Apr 29

Apr 28
Free Comic Book Day – Saturday May 2
icon1 basicallybenita | icon2 News | icon4 04 28th, 2009| icon3No Comments »

If you are in Florence, Kentucky, this Saturday, stop by Comics 2 Games and say hello!

We will be giving away free calendars, sketch books, comics, sketch cards, and anything else we can think to shove at people.

Apr 25

This morning, I drove to Noblesville and picked up two gallons of my paint of choice for my studio. It’s called Blanched Thyme, and it reminds me of cool, spring mornings.

It took me less time to get everything taped off than I thought it would. I really didn’t think I’d be painting until noon (considering I didn’t get home until about quarter til 10), but by noon, I had one large wall done and one half wall. Specifically these walls.

Old paint:

And with one coat of paint:

The first coat of paint is still very wet in these next pictures, but it gives you an idea of what this room is going to look like, color-scheme-wise.

I am very pleased with how this is turning out. The bright yellow was more “awake” than I wanted, and the soft grayed-green tones it down nicely. Now the room is more restful on the eyes. I think the chestnut hardwood flooring is going to look awesome against the green! I’m still toying with what to paint the front door – green or a brown that closely matches the floor and woodwork.

I have the second coat on the large walls all done, now, but need to wait for them to dry before finishing the half-walls due to the way I am painting the corners. I’ll get to them tomorrow morning before breakfast.

And keep an eye on the yellow portions of the walls – there’s more to come!

After breakfast, I’ll head to my LYS for the final day of the Nancy Bush/Judith MacKenzie-McCuin spinning lace weight yarn and knitting Estonian lace workshop. I need to get going on the next issue of SWFT News and I want to get pictures and talk to people about how the workshop went.

Last night, I went over there after work to hear Judith talk about how to tell whether a fleece is a good one or not. I missed hearing her speak two years ago, and I have truly regretted it, so this was a wonderful treat for me – especially since I wasn’t able to take the workshop this year.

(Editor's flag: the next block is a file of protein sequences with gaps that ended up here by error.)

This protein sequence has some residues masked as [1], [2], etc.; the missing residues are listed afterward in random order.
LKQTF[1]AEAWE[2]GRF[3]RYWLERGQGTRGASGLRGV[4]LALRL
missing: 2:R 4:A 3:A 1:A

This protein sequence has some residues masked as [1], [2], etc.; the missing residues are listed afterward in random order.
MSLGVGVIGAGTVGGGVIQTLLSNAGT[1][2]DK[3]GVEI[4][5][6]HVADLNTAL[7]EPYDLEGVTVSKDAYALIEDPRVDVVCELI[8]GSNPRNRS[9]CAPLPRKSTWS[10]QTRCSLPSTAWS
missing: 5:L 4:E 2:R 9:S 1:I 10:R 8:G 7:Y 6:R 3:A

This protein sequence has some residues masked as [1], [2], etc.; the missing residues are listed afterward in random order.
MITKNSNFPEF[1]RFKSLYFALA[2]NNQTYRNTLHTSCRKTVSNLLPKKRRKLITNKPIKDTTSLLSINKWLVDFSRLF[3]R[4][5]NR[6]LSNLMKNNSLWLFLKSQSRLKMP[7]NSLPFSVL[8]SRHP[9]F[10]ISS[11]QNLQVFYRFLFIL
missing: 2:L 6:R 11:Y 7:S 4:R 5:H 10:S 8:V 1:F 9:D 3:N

While I was there, the lady whom I purchased a Corriedale fleece from last year approached me with first dibs on the fleece from the same sheep this year. Ule is a very handsome, silver-gray ram and I jumped at the chance to get another fleece from his wooly back. She coats her sheep and this one is 7 pounds of goodness – and this weight is after being thoroughly skirted!

Another fleece from her flock, from a ewe named Ashley, was there and when Judith opened the bag with it in it, she gasped and said, “You really don’t want to see this one!” But we could tell she was very happy with what she saw. When she pulled part of the fleece out of the bag, and I said “It’s blue!” Judith said, “Yes, it is blue!” And what a gorgeous blue-gray fleece this was, too! We all ahhed and oohed over it, and Judith sent around a piece of it for all of us to examine. She pronounced this fleece as a “spectacular Corriedale fleece.”

Judith talked like she was definitely wanting to take that fleece home with her, and there were several others who said they’d like it, but the first person to ask, “How much?” was my friend, Sandy, and it was Sandy who bought it! It is currently in my car, Bettie, along with Ule’s fleece and another fleece that Sandy bought, a charcoal gray from a ewe named Ukulele, which is the second fleece that Sandy has purchased from this animal. We are planning a weekend in June as a fleece washing weekend, and I am truly looking forward to seeing how Ashley’s fleece turns out.

Apr 24

If you aren’t familiar with David Taylor Daniels at Handweaving Today, then you need to be.

His blog post for today is very interesting, and I think it would be fun to get more people involved in this. Basically, see how much of your fiber stash can you spin before Labor Day. Check out what Dave is planning to spin!

He even has supplied us a badge for this event!

I’m taking up the challenge and invite you to join us! Just think of the cool yarn you will have by Labor Day!

Apr 22
Happy Earth Day!!!
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She’s the only Earth we have. Let’s take care of her.

Apr 18
Look Ma! No….
icon1 basicallybenita | icon2 News | icon4 04 18th, 2009| icon32 Comments »

This morning, I got back to work on my Studio B remodel. Here are some before pictures just to give you an idea of the color and such. (okay, I had started ripping up the carpet, but then realized I needed pictures.)

First thing, I ripped up the carpet. I have a new sense of appreciation for carpet layers. Carpets are heavy!